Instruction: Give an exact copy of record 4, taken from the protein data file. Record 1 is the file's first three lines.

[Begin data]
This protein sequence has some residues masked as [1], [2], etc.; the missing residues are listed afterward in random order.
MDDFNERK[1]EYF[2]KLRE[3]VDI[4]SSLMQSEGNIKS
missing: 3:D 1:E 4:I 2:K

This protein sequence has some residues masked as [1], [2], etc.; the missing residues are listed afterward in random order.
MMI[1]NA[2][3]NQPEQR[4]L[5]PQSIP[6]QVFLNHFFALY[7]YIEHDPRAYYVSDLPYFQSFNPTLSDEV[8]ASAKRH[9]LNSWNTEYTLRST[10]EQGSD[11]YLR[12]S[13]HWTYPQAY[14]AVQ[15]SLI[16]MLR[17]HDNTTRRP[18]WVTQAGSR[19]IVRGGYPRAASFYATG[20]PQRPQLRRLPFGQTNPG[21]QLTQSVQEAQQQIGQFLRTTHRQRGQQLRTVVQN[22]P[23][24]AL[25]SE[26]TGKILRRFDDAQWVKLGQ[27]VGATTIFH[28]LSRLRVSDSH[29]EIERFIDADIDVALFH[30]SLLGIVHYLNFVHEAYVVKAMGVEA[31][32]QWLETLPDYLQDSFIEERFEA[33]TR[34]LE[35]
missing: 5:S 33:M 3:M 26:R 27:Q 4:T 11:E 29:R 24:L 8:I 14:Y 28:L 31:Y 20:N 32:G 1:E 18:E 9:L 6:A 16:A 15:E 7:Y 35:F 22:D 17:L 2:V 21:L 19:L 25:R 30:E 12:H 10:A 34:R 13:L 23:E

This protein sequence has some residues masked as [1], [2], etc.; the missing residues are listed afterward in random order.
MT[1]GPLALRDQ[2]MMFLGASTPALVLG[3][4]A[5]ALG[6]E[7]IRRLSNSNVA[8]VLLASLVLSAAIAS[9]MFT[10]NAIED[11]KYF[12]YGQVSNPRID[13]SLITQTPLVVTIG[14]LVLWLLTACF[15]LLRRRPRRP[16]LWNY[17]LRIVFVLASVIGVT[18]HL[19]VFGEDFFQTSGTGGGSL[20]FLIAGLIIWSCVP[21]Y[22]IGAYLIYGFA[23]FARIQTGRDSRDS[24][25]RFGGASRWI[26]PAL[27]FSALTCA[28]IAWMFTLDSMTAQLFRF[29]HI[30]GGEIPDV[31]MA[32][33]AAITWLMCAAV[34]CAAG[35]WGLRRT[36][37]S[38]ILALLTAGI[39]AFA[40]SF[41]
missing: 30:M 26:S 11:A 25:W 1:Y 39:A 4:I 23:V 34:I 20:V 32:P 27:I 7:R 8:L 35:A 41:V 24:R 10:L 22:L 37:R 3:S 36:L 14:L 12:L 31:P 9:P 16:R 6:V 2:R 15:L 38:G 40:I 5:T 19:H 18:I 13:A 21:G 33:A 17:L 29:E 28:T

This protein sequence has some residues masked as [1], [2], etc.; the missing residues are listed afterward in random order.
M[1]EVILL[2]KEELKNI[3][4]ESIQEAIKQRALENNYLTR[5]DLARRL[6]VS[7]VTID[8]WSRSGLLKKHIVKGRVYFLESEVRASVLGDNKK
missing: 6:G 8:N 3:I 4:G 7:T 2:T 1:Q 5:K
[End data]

This protein sequence has some residues masked as [1], [2], etc.; the missing residues are listed afterward in random order.
M[1]EVILL[2]KEELKNI[3][4]ESIQEAIKQRALENNYLTR[5]DLARRL[6]VS[7]VTID[8]WSRSGLLKKHIVKGRVYFLESEVRASVLGDNKK
missing: 6:G 8:N 3:I 4:G 7:T 2:T 1:Q 5:K